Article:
First, Alan Wilson has commented on the Southwark Cathedral episode, see If you want to get ahead get a hat:
…This bizarre story indicates, as has been told, that unlike previous visiting female bishops from the US, the Presiding Bishop of the Episcopal Church was banned from wearing a Mitre in Southwark Cathedral. Forrest Gump’s mum used to say, stoopid is as stoopid does, and the whole mentality of such a request, if it was ever made, is profoundly stoopid. The whole thing smacks of hypocrisy. It bears the fingerprints of blind officialdom rather than the Archbishop himself.
I’m an optimist, however, and can see positive learning from such loonery:
1. The C of E has a lot of getting real and growing up to do. Seeing the problem presented in a stark form presents a good opportunity to recognise it and resolve to do better in future.
2. All God’s promises are “yes” and “amen” in Jesus Christ, who taught his disciples to say yes or no. Anything else comes from the evil one. The Spirit has always called the church to a form of ministry that was real within the sociology of the world we serve. Therefore we respond to the Spirit’s call obediently, not half-heartedly. The Puritans used to talk about the “Devil’s Martyrs” — people who lost out all round, because they messed with Mr In-Between, depriving themselves of the advantages of being Puritans, or Libertines. Simply framing the Spirit’s call to ordain women in terms of the problems it raises is boring, weedy and faithless, as well as hypocritical…
Second, Maggi Dawn has commented on the archbishops’ intervention in the forthcoming General Synod debate on Women in the Episcopate. See The archbishops, evangelism and the status of women.
…Me? I’ve never been attracted to the bullying variety of evangelism, but neither have I ever been embarrassed to talk about the claims of Christianity, or to invite other people to check it out for themselves. I am not much of an evangelist by nature, if by that you mean someone who bangs on about Christianity in the belief that I have got all the answers. My sense of wonder, my intellectual curiosity and my genuine appreciation for the human race disallows me from wanting to think I already have all the answers: how appallingly boring that would be. But Christian theology, per se, is interesting and wide ranging if you take it seriously, and don’t allow yourself to be taken in by those who insist it has no intellectual credulity.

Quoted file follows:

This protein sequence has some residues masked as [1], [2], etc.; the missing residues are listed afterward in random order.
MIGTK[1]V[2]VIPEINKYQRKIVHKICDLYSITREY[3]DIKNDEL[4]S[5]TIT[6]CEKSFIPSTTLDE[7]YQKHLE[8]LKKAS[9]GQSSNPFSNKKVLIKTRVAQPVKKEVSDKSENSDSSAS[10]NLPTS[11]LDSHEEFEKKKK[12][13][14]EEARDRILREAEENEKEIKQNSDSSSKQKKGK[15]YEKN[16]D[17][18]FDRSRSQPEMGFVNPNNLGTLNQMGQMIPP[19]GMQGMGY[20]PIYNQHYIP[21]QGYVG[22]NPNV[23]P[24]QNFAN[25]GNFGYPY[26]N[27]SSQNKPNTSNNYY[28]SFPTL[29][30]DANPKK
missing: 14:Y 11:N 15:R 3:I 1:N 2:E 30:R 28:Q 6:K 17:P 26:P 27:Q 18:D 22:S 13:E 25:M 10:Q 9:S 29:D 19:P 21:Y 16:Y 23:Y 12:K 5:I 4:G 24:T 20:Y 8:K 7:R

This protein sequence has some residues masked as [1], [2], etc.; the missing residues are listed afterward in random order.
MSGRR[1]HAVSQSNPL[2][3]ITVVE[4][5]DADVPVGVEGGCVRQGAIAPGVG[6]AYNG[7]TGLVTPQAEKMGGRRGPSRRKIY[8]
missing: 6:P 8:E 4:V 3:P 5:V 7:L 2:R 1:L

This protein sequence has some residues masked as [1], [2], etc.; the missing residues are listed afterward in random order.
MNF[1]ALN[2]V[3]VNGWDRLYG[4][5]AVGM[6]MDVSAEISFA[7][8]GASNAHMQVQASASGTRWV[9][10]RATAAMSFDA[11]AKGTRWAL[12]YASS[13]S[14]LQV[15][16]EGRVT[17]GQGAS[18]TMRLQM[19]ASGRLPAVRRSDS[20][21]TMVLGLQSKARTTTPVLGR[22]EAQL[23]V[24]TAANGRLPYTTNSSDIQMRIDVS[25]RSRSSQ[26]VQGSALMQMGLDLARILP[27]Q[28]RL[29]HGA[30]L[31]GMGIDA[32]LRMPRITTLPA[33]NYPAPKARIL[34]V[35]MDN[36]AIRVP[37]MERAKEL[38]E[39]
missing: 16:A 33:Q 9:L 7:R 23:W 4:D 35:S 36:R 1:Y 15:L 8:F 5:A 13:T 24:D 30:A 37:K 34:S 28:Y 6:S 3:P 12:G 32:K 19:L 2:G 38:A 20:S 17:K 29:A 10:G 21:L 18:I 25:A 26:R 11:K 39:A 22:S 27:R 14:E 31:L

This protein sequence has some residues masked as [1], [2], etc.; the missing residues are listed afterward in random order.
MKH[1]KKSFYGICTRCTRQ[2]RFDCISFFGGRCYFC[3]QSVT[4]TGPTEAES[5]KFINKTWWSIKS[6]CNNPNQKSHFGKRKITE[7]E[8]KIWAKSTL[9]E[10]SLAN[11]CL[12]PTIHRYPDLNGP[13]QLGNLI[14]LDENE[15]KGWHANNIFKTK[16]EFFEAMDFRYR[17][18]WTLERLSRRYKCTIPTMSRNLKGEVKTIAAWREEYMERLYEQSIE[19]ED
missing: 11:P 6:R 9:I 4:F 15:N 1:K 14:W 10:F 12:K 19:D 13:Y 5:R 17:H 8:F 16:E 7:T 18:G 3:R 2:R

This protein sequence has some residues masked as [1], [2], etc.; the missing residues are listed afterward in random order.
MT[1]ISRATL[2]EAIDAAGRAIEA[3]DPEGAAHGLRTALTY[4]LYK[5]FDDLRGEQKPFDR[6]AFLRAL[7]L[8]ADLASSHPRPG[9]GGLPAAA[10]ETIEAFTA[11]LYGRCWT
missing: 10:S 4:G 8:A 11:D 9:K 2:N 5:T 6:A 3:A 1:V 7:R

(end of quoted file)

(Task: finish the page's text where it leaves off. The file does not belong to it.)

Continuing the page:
The more pressing problem for evangelism, it seems to me, is the ongoing debacle about women in the Church, this week of all weeks. Yesterday we learned that the Archbishops seem OK with proposing a compromise on women bishops that downgrades the status of all the women in the Church. It beats me how you can put that together with an upbeat view of evangelism. They might feel fine about evangelising people into a Church that continues to give women second class status. I do not. You don’t have to go back that many decades to find a church that disallowed people from becoming priests or bishops because of the colour of their skin, or because they had a disability. Those barriers have been broken down in the name of justice, and rightly so; no-one would dare uphold such an idea now, and even if they thought it privately they wouldn’t dare to say it out loud. It seems outrageous to me that we continue to believe that it’s OK to delay indefinitely the active acceptance of women at all levels in the Church. Its patently obvious that the world at large thinks so too, and this unacceptable injustice towards women is far more of a blight on evangelism than shyness.